A credit score is one of the most important numbers that any person ever deals with. This seemingly simple three-digit number tells potential lenders so much about the kind of history that a person has had with their credit in the past. In other words, this score details the actions or inaction that a person has taken regarding their credit from the past to the present. It can and often does push a lender in one direction or another in terms of making a lending decision.

The news media frequently throws out the term “FICO” score. This stands for Fair Isaac Corporation. This is the best-known company for producing the software that tabulates the credit scores for all borrowers. Someone’s FICO score is a tabulation of a variety of factors related to the way that they have managed their money. It’s not always easy to know everything that goes into this score, but we know that the score itself is critically important.

Credit scores — sometimes referred to as FICO scores because of Fair Isaac Corporation, which created the scoring system — range between 300 and 850. Different lenders may gauge what is a “good” credit score differently. In general, however, credit scores above 720 are considered good, while scores in the 760 and higher range are considered very good or excellent. The higher your credit score, the better chance you have of not only getting a loan, but getting a decent interest rate. Lenders use your credit score to determine your creditworthiness.

The federal government has deemed it so essential to a person’s life that they have access to their credit score that a law exists that says that any individual is entitled to one free credit report from each of the credit reporting bureaus per year. There are three major credit reporting bureaus, and this means that anyone can access their report as frequently as once every four months for free. Accessing it more frequently than that may require payment, but everyone should be aware of the fact that they are entitled to those free reports.

Today, the credit history that a person has is more relevant than ever. All kinds of interactions are conducted related to the use of credit, and lenders and others care deeply about what kind of score a person has. It has always been a factor when borrowing money for something like a mortgage or a car loan, but it is now used for other things as well. Potential landlords and utility companies can ask to see your credit score. It is a big piece of the fabric of what a person is in our society, and that is why now is the time to make this more understood and appreciated. People should not allow themselves to remain in ignorance of what their score is and what it means.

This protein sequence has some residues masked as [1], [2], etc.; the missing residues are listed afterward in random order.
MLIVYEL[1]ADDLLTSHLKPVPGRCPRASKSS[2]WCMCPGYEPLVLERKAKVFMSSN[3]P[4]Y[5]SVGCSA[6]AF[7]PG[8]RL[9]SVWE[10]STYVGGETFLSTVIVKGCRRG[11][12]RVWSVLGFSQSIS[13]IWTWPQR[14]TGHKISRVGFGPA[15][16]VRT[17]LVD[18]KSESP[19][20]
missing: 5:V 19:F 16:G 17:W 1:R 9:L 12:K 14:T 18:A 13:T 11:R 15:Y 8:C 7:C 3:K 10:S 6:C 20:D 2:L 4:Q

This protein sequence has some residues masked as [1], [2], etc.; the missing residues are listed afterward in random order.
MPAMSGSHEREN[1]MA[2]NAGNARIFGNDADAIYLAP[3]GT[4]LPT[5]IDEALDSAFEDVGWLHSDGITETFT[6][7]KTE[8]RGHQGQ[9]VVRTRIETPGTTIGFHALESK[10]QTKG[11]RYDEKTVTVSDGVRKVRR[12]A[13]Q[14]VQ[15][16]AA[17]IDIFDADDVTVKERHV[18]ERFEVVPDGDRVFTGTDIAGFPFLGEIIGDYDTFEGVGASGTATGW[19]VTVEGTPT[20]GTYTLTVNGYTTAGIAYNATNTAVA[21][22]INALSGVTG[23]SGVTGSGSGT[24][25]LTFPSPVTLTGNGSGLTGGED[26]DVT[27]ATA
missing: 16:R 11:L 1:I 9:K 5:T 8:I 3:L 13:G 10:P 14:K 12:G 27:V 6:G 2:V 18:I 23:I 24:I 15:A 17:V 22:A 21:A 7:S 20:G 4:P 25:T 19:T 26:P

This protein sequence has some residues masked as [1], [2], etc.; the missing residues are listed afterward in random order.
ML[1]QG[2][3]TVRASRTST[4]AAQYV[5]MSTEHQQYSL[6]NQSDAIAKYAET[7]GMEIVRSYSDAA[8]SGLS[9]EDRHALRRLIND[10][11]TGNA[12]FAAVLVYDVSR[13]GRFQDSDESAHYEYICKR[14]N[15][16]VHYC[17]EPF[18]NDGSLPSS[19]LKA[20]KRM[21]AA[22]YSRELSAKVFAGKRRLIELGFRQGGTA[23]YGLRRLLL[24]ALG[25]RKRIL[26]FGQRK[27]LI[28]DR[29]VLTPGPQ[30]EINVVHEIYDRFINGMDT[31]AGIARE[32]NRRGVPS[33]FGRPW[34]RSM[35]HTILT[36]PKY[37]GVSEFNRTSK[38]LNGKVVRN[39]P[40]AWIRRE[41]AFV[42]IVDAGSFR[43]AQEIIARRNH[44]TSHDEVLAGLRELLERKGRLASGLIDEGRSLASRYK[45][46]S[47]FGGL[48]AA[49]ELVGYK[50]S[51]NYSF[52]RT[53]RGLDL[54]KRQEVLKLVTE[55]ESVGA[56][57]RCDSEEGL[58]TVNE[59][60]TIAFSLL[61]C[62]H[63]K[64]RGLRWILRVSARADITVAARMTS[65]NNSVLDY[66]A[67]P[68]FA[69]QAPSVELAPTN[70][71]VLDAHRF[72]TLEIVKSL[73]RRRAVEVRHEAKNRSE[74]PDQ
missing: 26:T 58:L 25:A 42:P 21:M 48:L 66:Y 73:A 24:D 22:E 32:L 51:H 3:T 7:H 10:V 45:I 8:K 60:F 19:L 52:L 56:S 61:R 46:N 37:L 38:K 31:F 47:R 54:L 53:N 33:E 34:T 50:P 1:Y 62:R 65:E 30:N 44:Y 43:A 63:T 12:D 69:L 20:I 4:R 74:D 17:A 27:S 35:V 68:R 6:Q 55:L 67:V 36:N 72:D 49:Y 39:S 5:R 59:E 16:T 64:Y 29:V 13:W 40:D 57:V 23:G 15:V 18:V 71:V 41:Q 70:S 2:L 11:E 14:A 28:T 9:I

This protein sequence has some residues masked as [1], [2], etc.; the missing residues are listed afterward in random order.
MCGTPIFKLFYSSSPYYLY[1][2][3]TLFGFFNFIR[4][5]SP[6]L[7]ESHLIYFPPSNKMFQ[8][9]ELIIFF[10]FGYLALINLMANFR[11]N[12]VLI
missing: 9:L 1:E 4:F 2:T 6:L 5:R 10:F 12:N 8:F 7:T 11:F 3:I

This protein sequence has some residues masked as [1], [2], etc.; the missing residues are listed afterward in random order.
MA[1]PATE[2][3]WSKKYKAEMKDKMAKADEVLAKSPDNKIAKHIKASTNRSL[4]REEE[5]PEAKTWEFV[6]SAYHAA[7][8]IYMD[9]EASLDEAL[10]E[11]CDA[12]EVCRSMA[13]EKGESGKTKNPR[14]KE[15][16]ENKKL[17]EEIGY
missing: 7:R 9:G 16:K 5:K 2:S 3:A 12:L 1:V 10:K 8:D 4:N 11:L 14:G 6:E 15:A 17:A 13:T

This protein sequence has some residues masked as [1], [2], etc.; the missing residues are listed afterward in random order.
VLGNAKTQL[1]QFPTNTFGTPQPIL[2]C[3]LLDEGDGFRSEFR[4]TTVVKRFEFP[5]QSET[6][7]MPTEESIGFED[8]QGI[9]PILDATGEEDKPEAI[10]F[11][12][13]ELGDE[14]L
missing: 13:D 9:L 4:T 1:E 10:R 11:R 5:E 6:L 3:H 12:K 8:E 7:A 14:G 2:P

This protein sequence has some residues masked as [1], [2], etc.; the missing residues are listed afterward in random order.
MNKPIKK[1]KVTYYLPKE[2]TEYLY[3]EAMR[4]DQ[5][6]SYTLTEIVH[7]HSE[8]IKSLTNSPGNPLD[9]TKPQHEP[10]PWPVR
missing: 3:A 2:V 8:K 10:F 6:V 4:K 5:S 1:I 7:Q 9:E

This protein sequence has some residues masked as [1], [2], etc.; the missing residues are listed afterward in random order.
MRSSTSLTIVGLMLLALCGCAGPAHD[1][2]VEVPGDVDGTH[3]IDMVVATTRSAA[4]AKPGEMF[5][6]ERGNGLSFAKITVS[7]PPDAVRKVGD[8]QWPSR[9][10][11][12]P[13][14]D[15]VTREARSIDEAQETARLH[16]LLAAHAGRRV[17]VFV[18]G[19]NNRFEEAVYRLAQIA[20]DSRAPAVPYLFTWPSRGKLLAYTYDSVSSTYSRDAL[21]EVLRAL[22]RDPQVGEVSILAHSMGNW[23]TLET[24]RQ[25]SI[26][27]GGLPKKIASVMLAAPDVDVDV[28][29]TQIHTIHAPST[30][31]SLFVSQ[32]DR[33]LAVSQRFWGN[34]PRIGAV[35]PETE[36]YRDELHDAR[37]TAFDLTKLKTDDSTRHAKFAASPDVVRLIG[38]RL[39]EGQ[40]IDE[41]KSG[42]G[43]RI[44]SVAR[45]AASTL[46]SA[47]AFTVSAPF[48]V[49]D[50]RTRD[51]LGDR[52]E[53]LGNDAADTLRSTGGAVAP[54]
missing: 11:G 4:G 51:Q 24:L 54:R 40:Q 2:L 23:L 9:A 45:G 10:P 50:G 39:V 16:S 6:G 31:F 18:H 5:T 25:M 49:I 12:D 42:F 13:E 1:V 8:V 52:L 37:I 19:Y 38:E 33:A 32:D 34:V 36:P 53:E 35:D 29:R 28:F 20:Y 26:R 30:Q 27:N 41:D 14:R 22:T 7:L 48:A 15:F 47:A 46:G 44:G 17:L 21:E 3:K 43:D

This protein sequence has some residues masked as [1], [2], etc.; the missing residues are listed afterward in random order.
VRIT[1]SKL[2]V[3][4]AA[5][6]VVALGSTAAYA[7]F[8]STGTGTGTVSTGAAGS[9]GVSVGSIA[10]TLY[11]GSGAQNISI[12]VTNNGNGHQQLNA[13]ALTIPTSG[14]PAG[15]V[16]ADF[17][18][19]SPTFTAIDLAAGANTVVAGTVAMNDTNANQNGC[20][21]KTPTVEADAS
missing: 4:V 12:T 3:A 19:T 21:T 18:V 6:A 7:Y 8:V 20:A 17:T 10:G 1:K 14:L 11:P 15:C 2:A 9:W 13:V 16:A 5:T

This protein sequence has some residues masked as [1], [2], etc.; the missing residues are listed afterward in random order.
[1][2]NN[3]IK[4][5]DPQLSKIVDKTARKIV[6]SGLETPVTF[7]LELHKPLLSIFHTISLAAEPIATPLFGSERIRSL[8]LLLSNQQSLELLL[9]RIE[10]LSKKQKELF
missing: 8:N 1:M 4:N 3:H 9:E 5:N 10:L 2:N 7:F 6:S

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Your credit score is calculated based on the information contained in your credit report. Some things that factor into the score are:

  • Payment history – Do you have any late payments or delinquent accounts?
  • How much you owe – How many credit accounts do you have, and what are the balances on those accounts?
  • Length of credit history – Your credit score will increase with a good, established credit history.
  • New credit – Simply put, are you taking out new debt? This could be unfavorable to a lender, depending on each person’s unique situation and credit history.
  • Types of credit – Do you have a lot of revolving debt, like credit cards, or installment loans, like a car loan? In general, lenders prefer to see a healthy mix of the various types of debt.

If you think your credit score isn’t that important, consider this example (provided by myfico.com and published in the Akron Beacon Journal):

A credit score of 680 might qualify you to borrow $200,000 over 30 years at an annual rate of 6.029 percent. At that interest rate, your monthly mortgage payment would be $1,203.

Now, say your credit score had been in the 760 to 850 group, your interest rate would have been 5.521 percent, and your monthly mortgage payment would have been $1,138.

Maybe $65 doesn’t sound like much of a savings to you. But, multiply that $65 over the 30-year life of the loan, and that adds up to an additional $23,400 you just paid for your home because of your credit score.

Remember, you are entitled to a free copy of your credit report from each of the credit reporting bureaus (Experian, Equifax, and TransUnion) each year, but you do have to pay for your credit score, unless you have a creditor that’s willing to show your credit score for free. You can get your free credit report at www.annualcreditreport.com.

It is critical to check up on one’s score often as this is one of the best ways to find instances of fraud. Whenever someone’s identity has been stolen, or there has been some other issue, it often shows up on the credit report faster than it would in some other areas. Thus, one may be able to step in front of the problem and get it solved a lot faster if they pay attention to this kind of thing. Anyone who feels that they may be the victim of fraud or identity theft should get in touch with the proper authorities as soon as possible.

Awareness is a big step in the right direction. It puts a person on the right path towards a healthier financial life and a great ability to control their own destiny. As simple as this score may seem, it has a lot of ramifications that should not be brushed aside. There are a lot of decisions made daily that directly tie into this three-digit number. The sooner that the public becomes educated on this, the sooner they start to work on bettering their financial standing.

Author: Lauralynn Mangis
Lauralynn is the Online Marketing Specialist for Advantage CCS. She is married and has two young daughters. She enjoys writing, reading, hiking, cooking, video games, sewing, and gardening. Lauralynn has a degree in Multimedia Technologies from Pittsburgh Technical College.

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